The Applied Projects Group led by Andreas Schaffer integrates scientific research into policies that aim to protect people living in the region, working with business and government leaders to address issues on geohazards.
In 2016, members of the Group visited Uttarakhand, in northern India, to study large historical Himalayan earthquakes. To answer questions about these poorly-studied medieval events, the team identified potential areas to conduct fieldwork on uplifted terraces along a 600-kilometre stretch from Chandigarh to Tanakpur. They also studied the towns of Lal Dhang and Ramnagar in Uttarakhand by mapping the region and collecting charcoal samples. Their findings will provide critical input into the State of Uttarakhand’s Earthquake Risk Model.
The group is also committed to mitigating hazard in Phuket, Thailand, following the 2004 Indian Ocean earthquake and tsunami. Over the last year, they partnered with the local government and stakeholders from the private and academic sectors to set up the Phuket Disaster Resilience Foundation. Their aim is to strengthen local hazard and risk research, disaster preparedness, as well as risk mitigation actions. The Foundation is working towards their goal via a two-pronged approach: they are partnering 20 schools to teach students about earthquakes and tsunamis and how to respond in the event of such disasters. They are also developing a digital inventory to catalogue and track response equipment from all government and non-government stakeholders in Phuket.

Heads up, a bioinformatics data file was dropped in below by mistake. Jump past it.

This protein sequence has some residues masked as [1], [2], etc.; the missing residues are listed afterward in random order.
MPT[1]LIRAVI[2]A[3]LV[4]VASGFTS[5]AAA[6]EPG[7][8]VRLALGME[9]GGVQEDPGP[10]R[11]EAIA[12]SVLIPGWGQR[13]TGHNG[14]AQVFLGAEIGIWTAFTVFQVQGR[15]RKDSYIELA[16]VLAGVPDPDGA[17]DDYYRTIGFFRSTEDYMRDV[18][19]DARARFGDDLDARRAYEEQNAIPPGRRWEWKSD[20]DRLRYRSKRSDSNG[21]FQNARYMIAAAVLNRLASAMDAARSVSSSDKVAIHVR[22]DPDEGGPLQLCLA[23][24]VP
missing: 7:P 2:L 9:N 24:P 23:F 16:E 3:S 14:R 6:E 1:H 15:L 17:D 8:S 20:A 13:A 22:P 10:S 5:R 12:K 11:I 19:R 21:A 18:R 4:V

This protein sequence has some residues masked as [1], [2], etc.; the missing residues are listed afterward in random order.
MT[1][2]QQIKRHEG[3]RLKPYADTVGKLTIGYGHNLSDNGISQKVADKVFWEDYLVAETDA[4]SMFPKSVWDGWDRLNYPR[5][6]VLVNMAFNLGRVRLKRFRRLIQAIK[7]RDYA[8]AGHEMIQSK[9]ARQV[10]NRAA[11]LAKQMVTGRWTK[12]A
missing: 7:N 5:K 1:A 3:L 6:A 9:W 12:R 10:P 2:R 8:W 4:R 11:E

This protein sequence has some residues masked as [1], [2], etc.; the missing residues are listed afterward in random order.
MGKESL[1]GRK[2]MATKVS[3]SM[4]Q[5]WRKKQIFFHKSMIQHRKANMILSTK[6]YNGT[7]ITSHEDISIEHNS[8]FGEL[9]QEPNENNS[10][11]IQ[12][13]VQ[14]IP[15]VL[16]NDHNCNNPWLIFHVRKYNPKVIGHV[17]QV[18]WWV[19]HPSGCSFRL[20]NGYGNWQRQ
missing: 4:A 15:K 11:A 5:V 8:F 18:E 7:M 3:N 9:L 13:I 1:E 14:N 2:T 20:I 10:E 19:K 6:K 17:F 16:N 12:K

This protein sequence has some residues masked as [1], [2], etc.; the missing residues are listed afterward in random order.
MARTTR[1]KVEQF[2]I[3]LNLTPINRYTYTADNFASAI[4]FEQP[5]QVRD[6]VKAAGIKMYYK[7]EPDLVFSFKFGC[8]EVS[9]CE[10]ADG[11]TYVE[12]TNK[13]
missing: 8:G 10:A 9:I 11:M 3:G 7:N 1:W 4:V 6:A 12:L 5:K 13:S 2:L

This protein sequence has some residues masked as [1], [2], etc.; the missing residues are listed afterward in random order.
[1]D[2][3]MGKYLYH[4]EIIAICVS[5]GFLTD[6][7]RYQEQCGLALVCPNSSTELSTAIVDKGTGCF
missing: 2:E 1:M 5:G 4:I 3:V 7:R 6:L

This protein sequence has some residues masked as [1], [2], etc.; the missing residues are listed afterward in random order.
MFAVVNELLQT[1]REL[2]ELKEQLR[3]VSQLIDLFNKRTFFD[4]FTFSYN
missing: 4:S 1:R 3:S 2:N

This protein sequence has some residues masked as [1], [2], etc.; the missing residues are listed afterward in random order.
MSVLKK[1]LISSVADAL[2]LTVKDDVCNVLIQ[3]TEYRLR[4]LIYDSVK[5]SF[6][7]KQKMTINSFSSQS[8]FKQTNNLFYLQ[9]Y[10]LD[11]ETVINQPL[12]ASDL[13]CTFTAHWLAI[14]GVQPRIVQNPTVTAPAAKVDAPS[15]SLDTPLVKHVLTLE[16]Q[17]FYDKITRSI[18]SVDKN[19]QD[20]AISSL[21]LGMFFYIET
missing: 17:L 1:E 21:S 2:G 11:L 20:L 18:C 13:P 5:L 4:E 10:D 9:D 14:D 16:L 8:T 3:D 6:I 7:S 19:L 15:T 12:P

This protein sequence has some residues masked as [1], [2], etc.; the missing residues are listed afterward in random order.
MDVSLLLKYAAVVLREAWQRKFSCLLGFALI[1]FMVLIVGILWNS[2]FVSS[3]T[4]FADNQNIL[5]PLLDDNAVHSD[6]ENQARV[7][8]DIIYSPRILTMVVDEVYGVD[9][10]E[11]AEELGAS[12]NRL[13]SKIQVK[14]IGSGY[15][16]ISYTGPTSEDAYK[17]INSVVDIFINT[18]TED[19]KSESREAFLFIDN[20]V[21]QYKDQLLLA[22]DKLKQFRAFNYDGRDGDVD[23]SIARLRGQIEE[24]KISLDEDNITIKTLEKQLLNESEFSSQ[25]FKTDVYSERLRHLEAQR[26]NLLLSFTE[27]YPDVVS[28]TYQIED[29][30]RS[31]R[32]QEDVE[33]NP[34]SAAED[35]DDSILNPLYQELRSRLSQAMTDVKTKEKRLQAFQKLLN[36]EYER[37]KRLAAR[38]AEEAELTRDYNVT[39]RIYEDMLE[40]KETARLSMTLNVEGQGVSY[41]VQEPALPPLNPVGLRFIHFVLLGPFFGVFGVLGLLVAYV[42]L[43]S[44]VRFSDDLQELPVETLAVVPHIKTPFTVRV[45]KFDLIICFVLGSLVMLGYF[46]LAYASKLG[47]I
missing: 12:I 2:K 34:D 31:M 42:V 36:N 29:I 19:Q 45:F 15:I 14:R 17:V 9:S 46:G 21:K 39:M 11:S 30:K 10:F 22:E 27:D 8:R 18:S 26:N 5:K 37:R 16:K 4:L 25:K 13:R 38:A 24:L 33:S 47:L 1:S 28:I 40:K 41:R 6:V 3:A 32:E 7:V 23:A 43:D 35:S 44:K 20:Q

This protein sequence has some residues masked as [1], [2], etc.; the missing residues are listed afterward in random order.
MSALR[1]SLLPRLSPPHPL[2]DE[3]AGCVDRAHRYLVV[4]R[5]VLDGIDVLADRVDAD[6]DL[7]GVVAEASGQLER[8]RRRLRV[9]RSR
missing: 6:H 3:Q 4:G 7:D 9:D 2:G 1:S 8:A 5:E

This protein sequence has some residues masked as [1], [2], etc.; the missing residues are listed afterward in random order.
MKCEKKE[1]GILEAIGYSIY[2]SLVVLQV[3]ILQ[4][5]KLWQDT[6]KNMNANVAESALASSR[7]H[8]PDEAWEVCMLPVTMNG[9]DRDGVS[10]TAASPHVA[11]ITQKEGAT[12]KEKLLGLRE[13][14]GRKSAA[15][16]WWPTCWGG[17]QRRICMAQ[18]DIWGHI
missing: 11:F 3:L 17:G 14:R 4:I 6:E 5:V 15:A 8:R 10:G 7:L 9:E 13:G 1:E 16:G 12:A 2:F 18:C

To better understand seismic risks in and around Singapore, the Applied Projects Group are working closely with the Building and Construction Authority of Singapore as they compile a seismic hazard report.
In the following year, the group will continue to conduct rigorous research on these projects as they help to realise the Earth Observatory’s mission of building safer and more sustainable societies.
The Community Engagement Office pursues a multi-tiered agenda to reach and engage key audiences in order to elevate awareness, inform communities, and grow the Earth Observatory of Singapore as a resource for Southeast Asia and the world.
Under the direction of Sabrina Smith, the Community Engagement Office expanded its channels of communication and developed more connections throughout Singapore and the world to share the Observatory’s story and breadth of work. Last year, the Observatory received more media coverage, both local and international, that included commentaries on regional geohazards and new research findings. With the launch of the institutional blog in June, the Community Engagement Office broadened its reach by sharing research, stories, and outreach activities with its growing audiences throughout the digital sphere. The month-long series of blog posts on the Marine Investigation of the Rupture Anatomy of the 2012 Great Earthquake (MIRAGE) research cruise is a case in point. The stories shared directly from the ship offered insight into the scientific expedition and life on board a research vessel, among other topics.